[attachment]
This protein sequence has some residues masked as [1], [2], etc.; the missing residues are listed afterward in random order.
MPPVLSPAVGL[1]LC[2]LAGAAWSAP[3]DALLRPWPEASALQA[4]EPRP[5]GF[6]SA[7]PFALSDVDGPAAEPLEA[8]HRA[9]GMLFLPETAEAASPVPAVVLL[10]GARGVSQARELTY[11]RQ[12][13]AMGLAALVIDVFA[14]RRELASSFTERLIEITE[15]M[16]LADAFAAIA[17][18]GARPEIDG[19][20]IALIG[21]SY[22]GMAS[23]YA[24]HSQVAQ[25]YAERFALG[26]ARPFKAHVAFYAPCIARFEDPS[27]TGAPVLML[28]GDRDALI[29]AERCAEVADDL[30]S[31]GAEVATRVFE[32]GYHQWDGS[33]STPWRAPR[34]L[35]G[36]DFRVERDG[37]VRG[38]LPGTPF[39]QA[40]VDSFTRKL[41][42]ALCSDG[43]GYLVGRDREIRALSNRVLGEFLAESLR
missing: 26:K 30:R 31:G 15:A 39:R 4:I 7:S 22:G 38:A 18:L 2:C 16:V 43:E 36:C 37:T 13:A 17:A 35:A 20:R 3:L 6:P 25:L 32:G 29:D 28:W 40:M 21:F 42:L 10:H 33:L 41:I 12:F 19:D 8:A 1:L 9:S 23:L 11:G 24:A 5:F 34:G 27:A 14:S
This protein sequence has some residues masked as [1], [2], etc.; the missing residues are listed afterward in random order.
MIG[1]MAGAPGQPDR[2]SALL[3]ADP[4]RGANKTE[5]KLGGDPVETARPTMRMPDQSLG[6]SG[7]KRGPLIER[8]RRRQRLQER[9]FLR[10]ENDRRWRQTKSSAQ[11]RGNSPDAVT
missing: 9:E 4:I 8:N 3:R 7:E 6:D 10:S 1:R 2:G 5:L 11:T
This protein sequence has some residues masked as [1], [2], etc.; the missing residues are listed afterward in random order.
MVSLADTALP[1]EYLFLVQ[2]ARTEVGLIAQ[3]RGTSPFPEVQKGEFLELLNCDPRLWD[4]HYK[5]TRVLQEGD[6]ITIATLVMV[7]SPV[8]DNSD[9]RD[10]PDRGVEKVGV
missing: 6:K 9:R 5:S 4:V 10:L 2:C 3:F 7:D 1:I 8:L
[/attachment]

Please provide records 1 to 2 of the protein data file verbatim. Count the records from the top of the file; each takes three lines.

This protein sequence has some residues masked as [1], [2], etc.; the missing residues are listed afterward in random order.
MPPVLSPAVGL[1]LC[2]LAGAAWSAP[3]DALLRPWPEASALQA[4]EPRP[5]GF[6]SA[7]PFALSDVDGPAAEPLEA[8]HRA[9]GMLFLPETAEAASPVPAVVLL[10]GARGVSQARELTY[11]RQ[12][13]AMGLAALVIDVFA[14]RRELASSFTERLIEITE[15]M[16]LADAFAAIA[17][18]GARPEIDG[19][20]IALIG[21]SY[22]GMAS[23]YA[24]HSQVAQ[25]YAERFALG[26]ARPFKAHVAFYAPCIARFEDPS[27]TGAPVLML[28]GDRDALI[29]AERCAEVADDL[30]S[31]GAEVATRVFE[32]GYHQWDGS[33]STPWRAPR[34]L[35]G[36]DFRVERDG[37]VRG[38]LPGTPF[39]QA[40]VDSFTRKL[41][42]ALCSDG[43]GYLVGRDREIRALSNRVLGEFLAESLR
missing: 26:K 30:R 31:G 15:A 39:R 4:I 7:S 22:G 38:A 18:L 2:C 16:V 43:E 36:C 37:T 13:A 17:A 35:A 20:R 3:L 6:P 25:L 32:G 29:D 28:W 40:M 21:F 42:L 10:H 33:L 41:I 12:F 19:D 8:A 1:L 9:S 23:L 11:G 24:A 5:F 34:G 27:A 14:S
This protein sequence has some residues masked as [1], [2], etc.; the missing residues are listed afterward in random order.
MIG[1]MAGAPGQPDR[2]SALL[3]ADP[4]RGANKTE[5]KLGGDPVETARPTMRMPDQSLG[6]SG[7]KRGPLIER[8]RRRQRLQER[9]FLR[10]ENDRRWRQTKSSAQ[11]RGNSPDAVT
missing: 9:E 4:I 8:N 3:R 7:E 6:D 10:S 1:R 2:G 5:L 11:T